Parrotlets and Quaker parrots are two popular bird species that make great pets. They both have their unique characteristics and quirks, making them interesting choices for potential bird owners.
In this blog post, we will explore the differences between these two types of birds, including behavior, intelligence, talking ability, personality, food, maintenance and care, noise level, biting issues, cage aggression, cuddliness, cage size, and toy preferences.
So, whether you are trying to decide which bird to bring into your home or are simply curious about these fascinating creatures, read on to learn more!
Parrotlets are smaller than Quaker parrots, typically measuring about 5 inches in length compared to the Quaker’s 12 inches.
Parrotlets are known for being more territorial and aggressive than Quaker parrots, which are generally more social and outgoing.
Temperament towards other birds
Parrotlets are known for aggressive behavior towards other birds, even other parrotlets. There are many incidents of killing bonded pairs of parrotlets. Supervision is a must while letting parrotlets out of the cage with other birds. Do not be misguided by the parrotlet’s size. They will take any opponent from Macaws to budgerigar. On the other hand quaker are not aggressive to other birds. They can stay together, I mean they can spend time out of the cage together. But letting them share one single cage is not a good idea. Any super sweet bird can be super cage territorial at any time.
Both Parrotlets and Quaker parrots are highly intelligent birds that require plenty of mental stimulation and socialization.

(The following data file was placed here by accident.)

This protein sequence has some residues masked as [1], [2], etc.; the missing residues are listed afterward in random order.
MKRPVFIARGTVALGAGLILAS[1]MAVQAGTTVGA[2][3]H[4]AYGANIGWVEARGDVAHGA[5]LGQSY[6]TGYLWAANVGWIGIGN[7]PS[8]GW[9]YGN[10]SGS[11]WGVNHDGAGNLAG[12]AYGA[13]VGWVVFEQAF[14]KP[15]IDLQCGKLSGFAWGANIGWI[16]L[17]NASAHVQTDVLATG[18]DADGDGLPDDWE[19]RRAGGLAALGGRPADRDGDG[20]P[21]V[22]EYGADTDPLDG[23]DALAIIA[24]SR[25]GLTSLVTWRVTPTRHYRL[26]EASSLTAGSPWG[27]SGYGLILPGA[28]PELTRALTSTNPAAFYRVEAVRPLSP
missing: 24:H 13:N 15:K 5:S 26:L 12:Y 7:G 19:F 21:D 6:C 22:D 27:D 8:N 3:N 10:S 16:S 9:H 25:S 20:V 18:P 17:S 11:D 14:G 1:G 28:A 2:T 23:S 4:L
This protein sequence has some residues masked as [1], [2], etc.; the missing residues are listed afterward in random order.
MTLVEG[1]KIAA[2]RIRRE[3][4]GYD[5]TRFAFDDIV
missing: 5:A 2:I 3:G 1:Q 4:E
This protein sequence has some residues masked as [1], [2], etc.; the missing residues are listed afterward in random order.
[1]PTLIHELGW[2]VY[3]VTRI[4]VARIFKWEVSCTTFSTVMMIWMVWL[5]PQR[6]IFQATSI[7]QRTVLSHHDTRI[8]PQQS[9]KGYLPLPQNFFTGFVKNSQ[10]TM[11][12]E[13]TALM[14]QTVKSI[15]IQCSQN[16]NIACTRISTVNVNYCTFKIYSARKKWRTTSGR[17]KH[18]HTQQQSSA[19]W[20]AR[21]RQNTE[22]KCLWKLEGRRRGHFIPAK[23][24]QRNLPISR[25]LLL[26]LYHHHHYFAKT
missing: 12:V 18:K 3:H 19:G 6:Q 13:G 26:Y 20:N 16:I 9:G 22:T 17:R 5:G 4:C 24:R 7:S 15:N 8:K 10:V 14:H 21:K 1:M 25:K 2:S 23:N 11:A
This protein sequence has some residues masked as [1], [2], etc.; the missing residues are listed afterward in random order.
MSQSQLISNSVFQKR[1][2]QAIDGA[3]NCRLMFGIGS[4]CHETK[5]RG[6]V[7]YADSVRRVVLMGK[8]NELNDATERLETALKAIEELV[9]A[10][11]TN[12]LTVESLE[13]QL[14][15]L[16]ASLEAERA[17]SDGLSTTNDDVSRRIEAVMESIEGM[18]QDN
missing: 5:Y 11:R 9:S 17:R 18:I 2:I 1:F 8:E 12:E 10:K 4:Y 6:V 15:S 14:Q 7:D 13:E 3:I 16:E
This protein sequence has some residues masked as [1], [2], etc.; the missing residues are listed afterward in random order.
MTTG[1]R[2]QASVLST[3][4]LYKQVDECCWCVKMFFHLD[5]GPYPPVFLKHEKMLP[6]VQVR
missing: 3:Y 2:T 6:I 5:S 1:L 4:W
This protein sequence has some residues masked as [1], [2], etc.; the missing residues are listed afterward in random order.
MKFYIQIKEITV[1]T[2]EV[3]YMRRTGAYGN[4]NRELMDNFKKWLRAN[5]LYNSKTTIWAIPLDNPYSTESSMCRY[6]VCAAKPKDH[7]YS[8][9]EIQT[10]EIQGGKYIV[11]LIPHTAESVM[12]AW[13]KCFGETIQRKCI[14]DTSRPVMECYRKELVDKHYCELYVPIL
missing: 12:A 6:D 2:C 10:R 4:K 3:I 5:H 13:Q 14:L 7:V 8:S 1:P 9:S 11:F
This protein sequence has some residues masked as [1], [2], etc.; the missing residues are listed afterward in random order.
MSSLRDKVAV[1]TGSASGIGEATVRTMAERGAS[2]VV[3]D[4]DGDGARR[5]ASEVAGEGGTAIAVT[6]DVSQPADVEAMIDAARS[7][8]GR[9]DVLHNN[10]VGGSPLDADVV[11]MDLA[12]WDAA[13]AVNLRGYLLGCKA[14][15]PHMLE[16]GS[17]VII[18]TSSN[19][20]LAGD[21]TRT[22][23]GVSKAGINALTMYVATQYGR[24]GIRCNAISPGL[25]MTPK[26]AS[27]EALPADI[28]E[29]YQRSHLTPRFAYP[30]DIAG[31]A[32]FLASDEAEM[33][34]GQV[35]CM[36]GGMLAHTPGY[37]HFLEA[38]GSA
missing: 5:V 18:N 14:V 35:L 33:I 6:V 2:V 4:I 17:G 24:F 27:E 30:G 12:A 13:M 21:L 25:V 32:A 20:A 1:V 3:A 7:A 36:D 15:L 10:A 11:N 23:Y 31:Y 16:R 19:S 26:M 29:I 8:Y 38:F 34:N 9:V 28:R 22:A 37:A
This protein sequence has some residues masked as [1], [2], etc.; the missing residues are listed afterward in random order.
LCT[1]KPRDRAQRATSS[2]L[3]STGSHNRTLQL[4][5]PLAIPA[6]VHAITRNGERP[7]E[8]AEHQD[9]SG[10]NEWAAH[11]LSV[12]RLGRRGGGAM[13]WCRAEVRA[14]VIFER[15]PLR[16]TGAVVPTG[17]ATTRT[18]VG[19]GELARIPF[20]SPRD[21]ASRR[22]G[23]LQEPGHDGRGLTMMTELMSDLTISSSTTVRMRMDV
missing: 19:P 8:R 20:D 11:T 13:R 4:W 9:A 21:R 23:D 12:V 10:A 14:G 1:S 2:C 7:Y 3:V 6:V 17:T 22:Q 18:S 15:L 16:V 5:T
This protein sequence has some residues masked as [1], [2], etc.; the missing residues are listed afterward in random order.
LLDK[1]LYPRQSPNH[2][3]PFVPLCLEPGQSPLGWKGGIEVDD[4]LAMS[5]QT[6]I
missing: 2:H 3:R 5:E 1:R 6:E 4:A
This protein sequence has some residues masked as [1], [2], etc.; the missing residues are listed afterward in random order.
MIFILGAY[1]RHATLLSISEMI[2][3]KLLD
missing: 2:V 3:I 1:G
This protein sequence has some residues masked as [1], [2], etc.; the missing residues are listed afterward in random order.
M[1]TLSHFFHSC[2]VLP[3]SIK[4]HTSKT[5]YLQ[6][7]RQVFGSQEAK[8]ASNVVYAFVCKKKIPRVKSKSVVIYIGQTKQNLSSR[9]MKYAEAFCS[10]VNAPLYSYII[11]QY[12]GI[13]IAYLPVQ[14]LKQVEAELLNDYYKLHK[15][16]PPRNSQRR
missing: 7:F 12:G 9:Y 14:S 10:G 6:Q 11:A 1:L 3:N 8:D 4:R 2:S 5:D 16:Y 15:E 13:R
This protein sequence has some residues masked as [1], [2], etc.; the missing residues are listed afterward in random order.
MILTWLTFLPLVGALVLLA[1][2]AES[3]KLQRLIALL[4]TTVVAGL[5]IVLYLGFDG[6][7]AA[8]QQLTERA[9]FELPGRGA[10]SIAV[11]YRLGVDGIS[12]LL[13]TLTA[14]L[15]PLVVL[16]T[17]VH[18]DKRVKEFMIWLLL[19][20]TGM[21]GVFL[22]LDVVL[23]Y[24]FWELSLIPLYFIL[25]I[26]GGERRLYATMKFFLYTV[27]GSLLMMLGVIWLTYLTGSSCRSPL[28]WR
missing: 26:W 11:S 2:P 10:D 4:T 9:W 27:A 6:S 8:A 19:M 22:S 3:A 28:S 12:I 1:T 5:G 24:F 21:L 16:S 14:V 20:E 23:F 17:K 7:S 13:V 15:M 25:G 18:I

While Quaker parrots are known for their impressive talking ability and can learn to mimic a wide variety of sounds, Parrotlets are not as vocal and may only learn a few simple phrases.
Parrotlets are known for being spunky and fearless, while Quaker parrots are known for their playful and outgoing personalities. Parrotlets will not hesitate to attack a scarlet macaw if they feel threatened.
Both Parrotlets and Quaker parrots require a balanced diet that includes a mix of fresh fruits and vegetables, high-quality pellets, and occasional treats.
Maintenance and care
Both types of parrots require daily socialization, exercise, and regular cage cleaning to maintain their health and well-being. But parrotlets are easier to take care of than quaker parrots.
While both types of parrots can be noisy, Parrotlets are generally less vocal than Quaker parrots. Quakers are loud. The sound of the quaker parrot can be heard from outside of your house. Specially when they do the flock call. On the other hand parrotlets sounds are not that loud. You may not heard it from other room of your apartment house.
Parrotlets may be more prone to biting, especially if they feel threatened or territorial. But their bites are not painful like the bite of quaker parrots. Sometimes you may need stitches to close your wound. Especially quakers become more nippy when hormones strike
Both Parrotlets and Quaker parrots can display cage aggression if they feel threatened or are not given enough mental and physical stimulation. But quakers cage aggression, something to not taken lightly. As quakers are only parrot species that build nests, so it may be difficult to clean up their cage due to aggression.